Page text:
The perpetual, capital-hedging, callable, revolving or cancellable swap was a typical financial instrument engineered to overcome the perceived inconsistencies of the tax system. But tax management is a moving target. No sooner has a solution to a problem been created but the problem disappears or is transformed into quite a different one. Financial engineers soon structured products in line with the Inland revenue’s new rules. Nevertheless, whereas the modern marketing manager claims not to sell products but provide tailor-made solutions, the perpetual currency swap product which lost its original rationale soon found other uses. It’ efficient pricing mechanism remained. It was an ideal and efficient product for the currency hedging of investment funds.

    This second case study on the Perpetual currency swap also illustrates tax benefits. In no sense would I regard myself as a tax authority. But in highly competitive markets and inconsistent tax treatments focusing on solving taxation problems rather than fractions of a basis point was a far better return on time and effort invested. This product also featured regulatory arbitrage in that pricing was determined by the arbitrariness of capital adequacy rules which rose significantly on structured with maturities greater than one year.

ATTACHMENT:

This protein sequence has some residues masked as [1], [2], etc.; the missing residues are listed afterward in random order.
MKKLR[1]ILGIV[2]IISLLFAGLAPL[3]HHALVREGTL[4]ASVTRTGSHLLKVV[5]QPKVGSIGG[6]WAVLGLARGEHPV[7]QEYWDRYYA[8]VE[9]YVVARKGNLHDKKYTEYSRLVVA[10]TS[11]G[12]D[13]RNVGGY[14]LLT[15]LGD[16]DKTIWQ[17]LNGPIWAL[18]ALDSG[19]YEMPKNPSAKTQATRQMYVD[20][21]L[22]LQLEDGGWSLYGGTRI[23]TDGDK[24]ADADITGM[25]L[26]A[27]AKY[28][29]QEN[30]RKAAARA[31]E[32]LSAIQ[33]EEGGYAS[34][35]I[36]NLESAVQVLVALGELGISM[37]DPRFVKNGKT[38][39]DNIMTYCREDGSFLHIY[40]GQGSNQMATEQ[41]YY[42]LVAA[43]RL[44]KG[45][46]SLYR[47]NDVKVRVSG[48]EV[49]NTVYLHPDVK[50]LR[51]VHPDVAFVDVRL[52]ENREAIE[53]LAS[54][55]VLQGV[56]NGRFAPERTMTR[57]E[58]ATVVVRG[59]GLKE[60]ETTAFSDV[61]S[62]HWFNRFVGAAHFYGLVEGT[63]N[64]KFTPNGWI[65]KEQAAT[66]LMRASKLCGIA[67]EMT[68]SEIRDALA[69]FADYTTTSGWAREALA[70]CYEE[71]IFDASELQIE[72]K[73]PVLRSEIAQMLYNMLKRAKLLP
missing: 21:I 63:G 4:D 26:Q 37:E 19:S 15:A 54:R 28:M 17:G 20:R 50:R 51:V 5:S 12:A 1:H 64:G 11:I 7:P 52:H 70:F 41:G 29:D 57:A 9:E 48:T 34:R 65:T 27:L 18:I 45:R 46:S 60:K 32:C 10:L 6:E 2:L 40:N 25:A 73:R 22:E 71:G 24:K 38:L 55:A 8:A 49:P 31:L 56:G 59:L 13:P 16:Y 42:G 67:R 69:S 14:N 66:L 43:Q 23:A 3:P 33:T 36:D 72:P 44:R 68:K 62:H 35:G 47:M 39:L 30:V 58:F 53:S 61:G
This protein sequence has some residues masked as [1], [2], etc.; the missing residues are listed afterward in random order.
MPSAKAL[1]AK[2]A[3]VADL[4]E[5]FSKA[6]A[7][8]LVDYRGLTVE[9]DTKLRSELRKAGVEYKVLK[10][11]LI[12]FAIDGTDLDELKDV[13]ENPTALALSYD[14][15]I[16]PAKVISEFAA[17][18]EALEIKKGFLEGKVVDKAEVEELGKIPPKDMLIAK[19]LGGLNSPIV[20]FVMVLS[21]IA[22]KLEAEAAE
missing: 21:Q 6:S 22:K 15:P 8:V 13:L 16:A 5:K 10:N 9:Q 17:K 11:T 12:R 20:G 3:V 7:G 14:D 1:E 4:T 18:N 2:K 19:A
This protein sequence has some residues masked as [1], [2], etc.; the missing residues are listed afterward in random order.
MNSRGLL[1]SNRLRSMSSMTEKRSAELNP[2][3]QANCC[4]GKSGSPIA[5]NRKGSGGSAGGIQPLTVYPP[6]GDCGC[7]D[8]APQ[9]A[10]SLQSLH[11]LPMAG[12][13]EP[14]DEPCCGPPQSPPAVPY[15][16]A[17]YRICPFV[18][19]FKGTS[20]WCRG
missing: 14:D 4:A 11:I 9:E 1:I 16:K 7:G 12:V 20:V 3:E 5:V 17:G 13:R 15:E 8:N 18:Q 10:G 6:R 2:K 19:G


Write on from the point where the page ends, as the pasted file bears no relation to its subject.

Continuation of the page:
Another lesson from the Perpetual is the lack of proprietary rights over the structure. Now, however, at the turn of the millennium, business processes can be patented.

    Finally, the Perpetual currency swap’s development illustrates, just as the creation of the Break Forward shows, the tangible benefits in cross-disciplinary teams whether formal or virtual. These products were developed a decade before Knowledge management became fashionable in management consulting.